Input, a Reston, Va.-based market research firm that released the report Thursday, found that the federal government has tended not to look outside of its IT workforce because of regulatory issues and political pressure.
Language in a fiscal 2006 appropriations law requires outside vendors to prove that they can save 10 percent, or $10 million, in costs over what federal workers could do. But as the aging federal IT workforce nears retirement and budgetary restraints force agencies to reduce costs, the idea of moving some IT projects to the private sector is expected to jump in the coming years.
According to Government Accountability Office reports, 30 percent to 40 percent of federal computer specialists and telecommunications workers are eligible for retirement this year. Half of those are expected to retire.
Input's report forecasts that agency spending on outsourcing will grow at an annual 8 percent rate, to $17.6 billion, through 2010.
"A number of factors have combined to make outsourcing one of the fastest-growing federal market segments over the past several years," Input senior analyst Chris Campbell said in a statement.
The growing deficit, tightened spending and the war in Iraq all will drive the move toward the private sector as a way of reducing costs, streamlining operations or injecting new technologies into the daily operations federal agencies, he noted.
A 1999 statute requires agencies to review their IT workloads and determine whether jobs are inherently governmental or commercial in nature. But that discretion has been left to agency heads. Those agencies that offer competitive sourcing realized a $1.4 billion cost savings in fiscal 2004, according to agency reports to the White House Office of Management and Budget.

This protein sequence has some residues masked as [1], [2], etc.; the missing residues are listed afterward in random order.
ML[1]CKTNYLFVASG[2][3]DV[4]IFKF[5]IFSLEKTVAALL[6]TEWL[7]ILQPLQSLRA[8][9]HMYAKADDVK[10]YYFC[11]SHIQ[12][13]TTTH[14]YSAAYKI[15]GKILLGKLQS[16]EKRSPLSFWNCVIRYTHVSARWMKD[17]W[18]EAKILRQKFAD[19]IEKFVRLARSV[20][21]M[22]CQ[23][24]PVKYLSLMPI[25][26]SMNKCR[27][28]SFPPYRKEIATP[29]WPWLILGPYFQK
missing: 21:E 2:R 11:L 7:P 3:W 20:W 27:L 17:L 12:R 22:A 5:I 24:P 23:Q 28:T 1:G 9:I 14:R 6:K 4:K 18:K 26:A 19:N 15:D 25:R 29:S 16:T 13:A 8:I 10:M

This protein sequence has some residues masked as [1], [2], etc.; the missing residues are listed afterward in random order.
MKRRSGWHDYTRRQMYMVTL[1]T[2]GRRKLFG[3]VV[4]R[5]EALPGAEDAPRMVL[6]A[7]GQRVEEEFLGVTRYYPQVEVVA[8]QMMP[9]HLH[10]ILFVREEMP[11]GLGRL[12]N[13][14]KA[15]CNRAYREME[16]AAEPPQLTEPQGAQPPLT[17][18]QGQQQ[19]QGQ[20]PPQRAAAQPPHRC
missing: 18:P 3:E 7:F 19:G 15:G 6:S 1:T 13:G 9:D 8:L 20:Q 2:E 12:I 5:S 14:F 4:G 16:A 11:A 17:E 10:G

Of the defense agencies that outsource some operations, the Navy is the largest spender, according to the report. Meanwhile, Input forecasts the largest growth in outsourcing for the Postal Service. It is expected to expand from $872 million in fiscal 2005 to more than $1.2 billion in fiscal 2010.
The report further identifies six key areas for outsourcing growth, including infrastructure, application and desktop services, network and application management, and business processing.
Overall spending for infrastructure services reached $3.1 billion in fiscal 2005 and is expected to hit $4.3 billion over the next four years. Application services, where vendors manage computer and communications services, represent the largest segment of federal outsourcing. Federal agencies will spend $6.5 billion on them by fiscal 2010.
Despite budgetary restraints and political pressures, federal IT outsourcing is expected to "remain one of the healthiest federal markets," Campbell said.